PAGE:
That's the advantage, to me, of "just a donkey."
I figure Abe probably weighs somewhere around 500 - 600 pounds. I've never weighed him, but I've ridden a friend's 700 pound mule, and had 1450 pound mares, and just guesstimating, 5 or 6. He's about armpit high on me.
I don't know what draft horse work harness weighs, but I'd guess maybe 35, 40 pounds. Imagine what you've seen on the Budweiser Clydesdales, without the chrome and shiny stuff. Still a lot of leather, and it's thick.
Remember they might pull a semi trailer truck in these clothes.
My mares were about eyebrow high on me. Amish people - anybody who really works horses - don't want those sky-high long legged draft horses that the fairs and TV loves.
I bought my mares from Amish people. I was the mares' retirement plan.
And I was in my early forties.
First you get down the collars and put them on.
The girls are just standing in the barn, they don't have to be tied. Collars go big end down, buckle behind the neck.
You hang them up big end up, to reduce sagging, and the horse wears big end down.
You pull the harness onto you shoulder. First the britchen, spider, back saddle, then take one hame in each hand.
The hames are the metal things that ride on the collar and do the pulling.
(Not this fancy)
Anyway, you get all that leather balanced on your shoulder and forearm, walk up by the horse's shoulder, and lift / sling the whole mass up on her back.
The hame in the right hand goes on the far side of the collar.
There's a limit to how high up in the air you want to heave that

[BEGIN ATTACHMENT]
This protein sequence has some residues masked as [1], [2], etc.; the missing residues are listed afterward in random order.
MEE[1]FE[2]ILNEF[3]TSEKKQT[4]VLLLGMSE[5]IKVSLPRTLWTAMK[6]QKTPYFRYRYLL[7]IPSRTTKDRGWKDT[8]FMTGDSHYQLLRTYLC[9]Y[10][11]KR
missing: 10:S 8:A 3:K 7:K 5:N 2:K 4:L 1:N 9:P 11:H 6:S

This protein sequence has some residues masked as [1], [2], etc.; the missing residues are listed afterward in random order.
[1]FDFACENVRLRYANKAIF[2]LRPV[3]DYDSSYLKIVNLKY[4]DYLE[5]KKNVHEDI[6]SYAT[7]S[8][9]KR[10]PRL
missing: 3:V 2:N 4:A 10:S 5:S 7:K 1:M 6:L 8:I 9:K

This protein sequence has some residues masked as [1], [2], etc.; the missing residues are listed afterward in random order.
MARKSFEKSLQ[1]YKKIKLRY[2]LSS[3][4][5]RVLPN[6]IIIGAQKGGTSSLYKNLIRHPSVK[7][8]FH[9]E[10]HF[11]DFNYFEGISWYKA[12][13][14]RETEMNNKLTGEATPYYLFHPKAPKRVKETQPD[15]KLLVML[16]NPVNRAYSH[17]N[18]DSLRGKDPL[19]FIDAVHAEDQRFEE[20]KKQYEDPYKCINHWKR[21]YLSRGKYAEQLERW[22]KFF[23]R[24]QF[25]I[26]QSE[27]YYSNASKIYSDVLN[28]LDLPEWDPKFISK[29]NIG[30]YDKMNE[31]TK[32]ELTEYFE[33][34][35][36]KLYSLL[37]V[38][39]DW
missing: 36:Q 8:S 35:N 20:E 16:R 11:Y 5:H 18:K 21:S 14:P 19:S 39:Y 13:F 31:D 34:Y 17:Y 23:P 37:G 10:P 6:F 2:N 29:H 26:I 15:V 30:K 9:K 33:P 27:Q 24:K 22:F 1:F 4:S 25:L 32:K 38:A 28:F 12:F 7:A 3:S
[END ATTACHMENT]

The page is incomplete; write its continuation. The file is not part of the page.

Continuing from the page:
Cart horses - delivery horses, wagon horses - was where the real tall, longlegged draft horses were needed. You give a horse an extra six inches on every step he takes and he can deliver beer to a lot more taverns in a day. It's no advantage on the plow.
Abe's harness hangs on my closet door. I think I'm going to go over to collar-type harness for him - I've still got an 18" horse collar, which is about his neck dimension.
Amanda wore a 24" collar, Sherry a 25". IIRC.
We've got this circular motion, I feed Abe, he poops, he pulls the sled to haul it for processing (by worms.)
Come spring / summer he's going to get to haul square bales too, eight or ten to the load. I haven't told him yet.
But - it's easy. He's little. His stuff is light.
I don't even know how many bales Amanda and Sherry could pull. A big, four-wheeled, car-tire wagon, piled as high as I could reach from the ground. The top layer was almost even with the barn loft.
But I was forty-ish.
That was thirty years ago.
Eight or ten bales at a trip. Maybe 40 to 50 in a day. Abe doesn't burn as much hay as Amanda and Sherry did.
It's pleasant. Working with animals. They don't make a lot of noise. They snuffle and clomp and are alive. You have to feed them but they change their own oil. They make fertilizer. They can turn around in their own length. They can walk sideways.
And you can grow their fuel.
Weight x distance x time.